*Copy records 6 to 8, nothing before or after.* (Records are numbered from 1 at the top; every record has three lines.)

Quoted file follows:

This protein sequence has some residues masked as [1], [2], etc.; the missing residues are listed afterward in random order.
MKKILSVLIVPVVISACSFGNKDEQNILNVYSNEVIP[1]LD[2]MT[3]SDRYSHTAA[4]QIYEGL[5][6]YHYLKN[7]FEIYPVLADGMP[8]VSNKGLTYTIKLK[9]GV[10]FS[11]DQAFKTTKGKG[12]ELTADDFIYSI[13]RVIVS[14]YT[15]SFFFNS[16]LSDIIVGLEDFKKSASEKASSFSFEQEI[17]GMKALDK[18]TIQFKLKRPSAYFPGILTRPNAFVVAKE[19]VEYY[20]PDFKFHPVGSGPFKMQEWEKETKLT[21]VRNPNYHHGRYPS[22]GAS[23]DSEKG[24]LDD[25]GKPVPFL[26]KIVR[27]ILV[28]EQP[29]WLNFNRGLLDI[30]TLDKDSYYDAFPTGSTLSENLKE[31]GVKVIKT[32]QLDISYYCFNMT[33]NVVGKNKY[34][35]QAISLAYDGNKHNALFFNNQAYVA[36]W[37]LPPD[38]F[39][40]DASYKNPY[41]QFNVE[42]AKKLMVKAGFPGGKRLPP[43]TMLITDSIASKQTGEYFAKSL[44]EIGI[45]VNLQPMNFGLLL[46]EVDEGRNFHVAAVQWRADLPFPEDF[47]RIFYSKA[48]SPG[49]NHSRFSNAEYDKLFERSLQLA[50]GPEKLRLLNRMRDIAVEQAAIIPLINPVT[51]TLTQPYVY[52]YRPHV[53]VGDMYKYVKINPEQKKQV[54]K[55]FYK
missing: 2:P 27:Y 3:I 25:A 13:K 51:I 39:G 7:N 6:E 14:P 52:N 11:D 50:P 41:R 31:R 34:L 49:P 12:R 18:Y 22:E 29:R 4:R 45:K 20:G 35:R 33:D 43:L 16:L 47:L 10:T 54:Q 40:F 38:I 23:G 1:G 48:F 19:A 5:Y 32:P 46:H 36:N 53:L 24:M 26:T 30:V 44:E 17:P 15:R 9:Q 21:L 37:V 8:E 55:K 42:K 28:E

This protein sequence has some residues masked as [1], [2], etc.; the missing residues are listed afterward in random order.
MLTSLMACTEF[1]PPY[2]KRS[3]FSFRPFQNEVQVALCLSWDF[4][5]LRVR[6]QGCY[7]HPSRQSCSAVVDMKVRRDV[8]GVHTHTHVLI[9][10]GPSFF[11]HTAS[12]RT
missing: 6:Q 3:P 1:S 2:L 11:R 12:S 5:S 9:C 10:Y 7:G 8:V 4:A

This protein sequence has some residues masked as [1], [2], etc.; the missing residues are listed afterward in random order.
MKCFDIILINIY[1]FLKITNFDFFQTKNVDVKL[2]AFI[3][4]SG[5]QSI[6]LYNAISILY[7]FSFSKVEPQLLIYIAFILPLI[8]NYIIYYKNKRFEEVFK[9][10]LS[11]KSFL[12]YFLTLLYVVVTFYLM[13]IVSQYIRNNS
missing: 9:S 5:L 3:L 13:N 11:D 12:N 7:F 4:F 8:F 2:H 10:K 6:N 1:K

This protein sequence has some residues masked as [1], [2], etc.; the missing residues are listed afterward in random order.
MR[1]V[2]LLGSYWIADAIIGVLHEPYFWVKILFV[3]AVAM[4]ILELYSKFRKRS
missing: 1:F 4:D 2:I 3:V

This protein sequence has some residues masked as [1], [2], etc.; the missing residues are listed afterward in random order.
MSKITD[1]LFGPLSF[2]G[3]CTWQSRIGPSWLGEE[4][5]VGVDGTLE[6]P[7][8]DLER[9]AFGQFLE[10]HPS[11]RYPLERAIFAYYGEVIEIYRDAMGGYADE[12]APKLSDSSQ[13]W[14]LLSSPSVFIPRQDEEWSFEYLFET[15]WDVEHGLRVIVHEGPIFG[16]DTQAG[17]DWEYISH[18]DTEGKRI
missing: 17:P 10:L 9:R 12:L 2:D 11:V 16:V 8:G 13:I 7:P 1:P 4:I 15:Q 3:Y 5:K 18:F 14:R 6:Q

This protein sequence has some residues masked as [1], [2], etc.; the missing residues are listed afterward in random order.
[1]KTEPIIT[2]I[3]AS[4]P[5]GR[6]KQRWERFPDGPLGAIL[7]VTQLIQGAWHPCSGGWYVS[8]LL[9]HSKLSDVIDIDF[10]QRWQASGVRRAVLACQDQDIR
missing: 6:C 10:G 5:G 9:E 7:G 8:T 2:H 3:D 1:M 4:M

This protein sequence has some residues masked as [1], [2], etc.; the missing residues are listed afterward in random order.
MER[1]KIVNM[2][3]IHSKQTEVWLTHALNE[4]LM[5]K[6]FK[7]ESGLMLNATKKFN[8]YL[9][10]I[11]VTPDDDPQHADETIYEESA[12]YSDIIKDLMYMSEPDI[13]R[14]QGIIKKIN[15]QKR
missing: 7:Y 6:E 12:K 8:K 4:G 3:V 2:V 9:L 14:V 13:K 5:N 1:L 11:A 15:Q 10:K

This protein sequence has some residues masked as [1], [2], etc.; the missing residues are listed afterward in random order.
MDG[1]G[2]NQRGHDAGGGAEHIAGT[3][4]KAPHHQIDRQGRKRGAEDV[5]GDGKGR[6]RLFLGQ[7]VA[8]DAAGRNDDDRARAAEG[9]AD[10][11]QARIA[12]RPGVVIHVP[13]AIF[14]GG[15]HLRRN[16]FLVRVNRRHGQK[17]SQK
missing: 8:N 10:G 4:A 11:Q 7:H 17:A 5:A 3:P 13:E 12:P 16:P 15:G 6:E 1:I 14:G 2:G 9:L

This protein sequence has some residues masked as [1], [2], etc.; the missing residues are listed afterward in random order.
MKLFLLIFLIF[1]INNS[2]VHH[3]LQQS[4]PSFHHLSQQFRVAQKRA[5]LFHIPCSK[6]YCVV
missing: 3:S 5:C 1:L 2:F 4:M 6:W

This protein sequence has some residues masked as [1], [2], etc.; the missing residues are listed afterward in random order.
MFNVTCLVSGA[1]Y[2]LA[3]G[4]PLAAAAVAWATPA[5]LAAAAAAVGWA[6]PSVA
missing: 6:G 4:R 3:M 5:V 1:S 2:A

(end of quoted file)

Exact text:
This protein sequence has some residues masked as [1], [2], etc.; the missing residues are listed afterward in random order.
[1]KTEPIIT[2]I[3]AS[4]P[5]GR[6]KQRWERFPDGPLGAIL[7]VTQLIQGAWHPCSGGWYVS[8]LL[9]HSKLSDVIDIDF[10]QRWQASGVRRAVLACQDQDIR
missing: 6:C 10:G 5:G 9:E 7:G 8:T 2:H 3:D 1:M 4:M

This protein sequence has some residues masked as [1], [2], etc.; the missing residues are listed afterward in random order.
MER[1]KIVNM[2][3]IHSKQTEVWLTHALNE[4]LM[5]K[6]FK[7]ESGLMLNATKKFN[8]YL[9][10]I[11]VTPDDDPQHADETIYEESA[12]YSDIIKDLMYMSEPDI[13]R[14]QGIIKKIN[15]QKR
missing: 7:Y 6:E 12:K 8:K 4:G 3:V 2:V 9:L 14:V 13:K 5:N 1:L 11:A 15:Q 10:K

This protein sequence has some residues masked as [1], [2], etc.; the missing residues are listed afterward in random order.
MDG[1]G[2]NQRGHDAGGGAEHIAGT[3][4]KAPHHQIDRQGRKRGAEDV[5]GDGKGR[6]RLFLGQ[7]VA[8]DAAGRNDDDRARAAEG[9]AD[10][11]QARIA[12]RPGVVIHVP[13]AIF[14]GG[15]HLRRN[16]FLVRVNRRHGQK[17]SQK
missing: 8:N 10:G 4:A 11:Q 7:H 17:A 5:A 3:P 13:E 12:P 16:P 15:G 6:E 1:I 14:G 2:G 9:L